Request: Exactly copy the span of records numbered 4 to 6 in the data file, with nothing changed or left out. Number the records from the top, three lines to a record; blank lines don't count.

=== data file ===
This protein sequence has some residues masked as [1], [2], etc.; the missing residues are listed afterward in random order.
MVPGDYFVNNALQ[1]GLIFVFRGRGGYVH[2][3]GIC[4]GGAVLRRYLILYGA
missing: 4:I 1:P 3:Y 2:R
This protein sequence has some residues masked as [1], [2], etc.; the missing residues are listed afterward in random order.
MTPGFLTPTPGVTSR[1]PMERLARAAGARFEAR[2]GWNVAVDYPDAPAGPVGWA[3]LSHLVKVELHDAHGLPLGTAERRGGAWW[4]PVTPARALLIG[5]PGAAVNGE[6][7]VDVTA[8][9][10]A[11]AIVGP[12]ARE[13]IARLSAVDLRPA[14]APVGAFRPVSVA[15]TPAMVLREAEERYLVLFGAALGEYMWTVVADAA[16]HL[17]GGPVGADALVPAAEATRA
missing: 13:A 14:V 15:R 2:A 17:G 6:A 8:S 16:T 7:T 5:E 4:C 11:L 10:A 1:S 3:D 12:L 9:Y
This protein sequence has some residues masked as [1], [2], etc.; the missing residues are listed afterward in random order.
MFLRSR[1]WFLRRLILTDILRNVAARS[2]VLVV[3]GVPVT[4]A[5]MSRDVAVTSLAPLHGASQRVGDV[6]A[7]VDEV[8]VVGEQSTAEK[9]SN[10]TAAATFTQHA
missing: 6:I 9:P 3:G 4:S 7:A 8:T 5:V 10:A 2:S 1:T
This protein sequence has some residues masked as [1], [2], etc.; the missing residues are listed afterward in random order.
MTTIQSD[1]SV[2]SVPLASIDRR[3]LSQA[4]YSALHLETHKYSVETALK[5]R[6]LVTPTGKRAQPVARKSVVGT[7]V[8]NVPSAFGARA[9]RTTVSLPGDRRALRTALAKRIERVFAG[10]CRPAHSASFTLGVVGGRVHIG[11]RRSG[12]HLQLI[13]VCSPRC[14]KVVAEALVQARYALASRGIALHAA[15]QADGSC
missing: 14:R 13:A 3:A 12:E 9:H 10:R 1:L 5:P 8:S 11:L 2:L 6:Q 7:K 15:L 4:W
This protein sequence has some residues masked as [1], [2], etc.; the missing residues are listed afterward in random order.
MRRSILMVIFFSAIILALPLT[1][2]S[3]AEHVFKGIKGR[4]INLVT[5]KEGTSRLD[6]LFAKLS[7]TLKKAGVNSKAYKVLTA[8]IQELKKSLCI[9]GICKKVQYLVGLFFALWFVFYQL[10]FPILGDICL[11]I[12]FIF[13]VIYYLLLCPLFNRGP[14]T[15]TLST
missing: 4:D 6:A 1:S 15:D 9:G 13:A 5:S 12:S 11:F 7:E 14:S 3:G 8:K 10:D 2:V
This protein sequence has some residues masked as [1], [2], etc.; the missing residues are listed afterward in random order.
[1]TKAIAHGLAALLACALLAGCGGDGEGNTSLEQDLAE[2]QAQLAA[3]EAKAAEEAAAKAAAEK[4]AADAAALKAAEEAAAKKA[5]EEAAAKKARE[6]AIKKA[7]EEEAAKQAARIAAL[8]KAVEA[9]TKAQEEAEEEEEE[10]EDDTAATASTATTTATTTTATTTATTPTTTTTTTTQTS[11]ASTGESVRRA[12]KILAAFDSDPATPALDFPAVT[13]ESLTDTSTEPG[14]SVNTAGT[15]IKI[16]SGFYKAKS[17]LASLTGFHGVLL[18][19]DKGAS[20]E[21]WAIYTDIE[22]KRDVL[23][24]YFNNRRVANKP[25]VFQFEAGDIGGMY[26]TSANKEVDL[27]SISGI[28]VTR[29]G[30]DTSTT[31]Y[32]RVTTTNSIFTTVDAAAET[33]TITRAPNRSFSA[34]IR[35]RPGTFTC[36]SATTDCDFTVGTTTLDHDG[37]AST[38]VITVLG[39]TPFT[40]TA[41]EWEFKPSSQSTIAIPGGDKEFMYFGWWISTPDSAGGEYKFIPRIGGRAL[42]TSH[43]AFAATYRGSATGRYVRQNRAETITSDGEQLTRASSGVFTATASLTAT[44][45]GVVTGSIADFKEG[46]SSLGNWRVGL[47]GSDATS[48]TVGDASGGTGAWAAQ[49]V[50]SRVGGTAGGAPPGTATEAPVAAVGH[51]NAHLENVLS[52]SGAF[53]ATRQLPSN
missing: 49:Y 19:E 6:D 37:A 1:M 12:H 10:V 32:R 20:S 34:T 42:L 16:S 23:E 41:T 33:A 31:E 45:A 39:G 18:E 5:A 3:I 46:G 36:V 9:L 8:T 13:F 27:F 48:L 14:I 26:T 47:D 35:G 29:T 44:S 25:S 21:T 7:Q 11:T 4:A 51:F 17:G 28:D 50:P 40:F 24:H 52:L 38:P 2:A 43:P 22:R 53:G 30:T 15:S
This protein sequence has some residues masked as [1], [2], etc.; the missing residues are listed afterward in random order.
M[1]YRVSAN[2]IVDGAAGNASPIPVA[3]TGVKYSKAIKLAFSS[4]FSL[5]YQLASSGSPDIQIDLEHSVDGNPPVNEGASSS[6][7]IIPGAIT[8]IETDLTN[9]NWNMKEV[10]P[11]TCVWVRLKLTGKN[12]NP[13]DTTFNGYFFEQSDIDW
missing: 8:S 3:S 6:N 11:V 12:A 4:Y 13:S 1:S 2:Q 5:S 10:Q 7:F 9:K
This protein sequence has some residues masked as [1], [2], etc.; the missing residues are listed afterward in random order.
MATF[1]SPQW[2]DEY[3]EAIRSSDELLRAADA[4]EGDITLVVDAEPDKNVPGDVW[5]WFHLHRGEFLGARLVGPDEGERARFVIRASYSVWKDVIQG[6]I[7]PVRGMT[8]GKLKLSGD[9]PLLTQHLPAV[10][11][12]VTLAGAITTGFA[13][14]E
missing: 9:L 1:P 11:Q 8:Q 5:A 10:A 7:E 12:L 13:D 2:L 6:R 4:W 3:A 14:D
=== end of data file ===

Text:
This protein sequence has some residues masked as [1], [2], etc.; the missing residues are listed afterward in random order.
MTTIQSD[1]SV[2]SVPLASIDRR[3]LSQA[4]YSALHLETHKYSVETALK[5]R[6]LVTPTGKRAQPVARKSVVGT[7]V[8]NVPSAFGARA[9]RTTVSLPGDRRALRTALAKRIERVFAG[10]CRPAHSASFTLGVVGGRVHIG[11]RRSG[12]HLQLI[13]VCSPRC[14]KVVAEALVQARYALASRGIALHAA[15]QADGSC
missing: 14:R 13:A 3:A 12:E 9:H 10:R 1:L 5:P 8:S 11:L 2:L 6:Q 7:K 15:L 4:W
This protein sequence has some residues masked as [1], [2], etc.; the missing residues are listed afterward in random order.
MRRSILMVIFFSAIILALPLT[1][2]S[3]AEHVFKGIKGR[4]INLVT[5]KEGTSRLD[6]LFAKLS[7]TLKKAGVNSKAYKVLTA[8]IQELKKSLCI[9]GICKKVQYLVGLFFALWFVFYQL[10]FPILGDICL[11]I[12]FIF[13]VIYYLLLCPLFNRGP[14]T[15]TLST
missing: 4:D 6:A 1:S 15:D 9:G 13:A 5:S 12:S 11:F 7:E 14:S 3:G 8:K 10:D 2:V
This protein sequence has some residues masked as [1], [2], etc.; the missing residues are listed afterward in random order.
[1]TKAIAHGLAALLACALLAGCGGDGEGNTSLEQDLAE[2]QAQLAA[3]EAKAAEEAAAKAAAEK[4]AADAAALKAAEEAAAKKA[5]EEAAAKKARE[6]AIKKA[7]EEEAAKQAARIAAL[8]KAVEA[9]TKAQEEAEEEEEE[10]EDDTAATASTATTTATTTTATTTATTPTTTTTTTTQTS[11]ASTGESVRRA[12]KILAAFDSDPATPALDFPAVT[13]ESLTDTSTEPG[14]SVNTAGT[15]IKI[16]SGFYKAKS[17]LASLTGFHGVLL[18][19]DKGAS[20]E[21]WAIYTDIE[22]KRDVL[23][24]YFNNRRVANKP[25]VFQFEAGDIGGMY[26]TSANKEVDL[27]SISGI[28]VTR[29]G[30]DTSTT[31]Y[32]RVTTTNSIFTTVDAAAET[33]TITRAPNRSFSA[34]IR[35]RPGTFTC[36]SATTDCDFTVGTTTLDHDG[37]AST[38]VITVLG[39]TPFT[40]TA[41]EWEFKPSSQSTIAIPGGDKEFMYFGWWISTPDSAGGEYKFIPRIGGRAL[42]TSH[43]AFAATYRGSATGRYVRQNRAETITSDGEQLTRASSGVFTATASLTAT[44][45]GVVTGSIADFKEG[46]SSLGNWRVGL[47]GSDATS[48]TVGDASGGTGAWAAQ[49]V[50]SRVGGTAGGAPPGTATEAPVAAVGH[51]NAHLENVLS[52]SGAF[53]ATRQLPSN
missing: 49:Y 19:E 6:D 37:A 1:M 12:H 10:V 32:R 20:S 34:T 42:L 16:S 23:E 41:T 33:A 31:E 45:A 39:G 18:E 5:A 3:I 46:G 36:V 9:L 8:T 13:F 27:F 48:L 14:I 26:T 47:D 35:G 29:T 44:S 25:S 21:T 7:Q 11:T 4:A 51:F 17:G 28:D 50:P 40:F 24:H 52:L 38:P 2:A 43:P 22:R 53:G 30:T 15:S